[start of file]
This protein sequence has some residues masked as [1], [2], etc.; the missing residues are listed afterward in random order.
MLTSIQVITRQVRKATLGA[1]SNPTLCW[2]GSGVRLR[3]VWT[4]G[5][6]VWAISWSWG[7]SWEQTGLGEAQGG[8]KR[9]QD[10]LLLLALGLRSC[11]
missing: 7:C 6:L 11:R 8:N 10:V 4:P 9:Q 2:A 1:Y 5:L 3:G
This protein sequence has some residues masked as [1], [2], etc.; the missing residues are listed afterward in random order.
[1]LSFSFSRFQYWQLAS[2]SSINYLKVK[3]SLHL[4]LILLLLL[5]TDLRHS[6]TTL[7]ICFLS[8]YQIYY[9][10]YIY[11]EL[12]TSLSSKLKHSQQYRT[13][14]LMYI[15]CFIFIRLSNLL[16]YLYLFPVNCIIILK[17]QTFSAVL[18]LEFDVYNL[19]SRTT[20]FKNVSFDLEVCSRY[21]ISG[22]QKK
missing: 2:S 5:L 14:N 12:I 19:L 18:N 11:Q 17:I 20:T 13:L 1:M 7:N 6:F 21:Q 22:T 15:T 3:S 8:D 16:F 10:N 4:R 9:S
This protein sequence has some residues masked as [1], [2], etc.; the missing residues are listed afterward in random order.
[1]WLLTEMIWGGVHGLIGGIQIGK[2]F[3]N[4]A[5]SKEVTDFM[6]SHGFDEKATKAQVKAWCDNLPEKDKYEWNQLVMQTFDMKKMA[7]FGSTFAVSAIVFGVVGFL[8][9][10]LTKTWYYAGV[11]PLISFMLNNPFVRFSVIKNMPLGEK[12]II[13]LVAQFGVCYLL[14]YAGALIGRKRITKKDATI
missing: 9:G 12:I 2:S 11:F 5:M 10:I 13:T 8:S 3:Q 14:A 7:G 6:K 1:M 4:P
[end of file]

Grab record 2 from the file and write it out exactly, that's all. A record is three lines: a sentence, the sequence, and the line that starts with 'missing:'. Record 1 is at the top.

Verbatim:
This protein sequence has some residues masked as [1], [2], etc.; the missing residues are listed afterward in random order.
[1]LSFSFSRFQYWQLAS[2]SSINYLKVK[3]SLHL[4]LILLLLL[5]TDLRHS[6]TTL[7]ICFLS[8]YQIYY[9][10]YIY[11]EL[12]TSLSSKLKHSQQYRT[13][14]LMYI[15]CFIFIRLSNLL[16]YLYLFPVNCIIILK[17]QTFSAVL[18]LEFDVYNL[19]SRTT[20]FKNVSFDLEVCSRY[21]ISG[22]QKK
missing: 2:S 5:L 14:N 12:I 19:L 18:N 11:Q 17:I 20:T 13:L 1:M 7:N 6:F 21:Q 22:T 15:T 3:S 8:D 16:F 10:N 4:R 9:S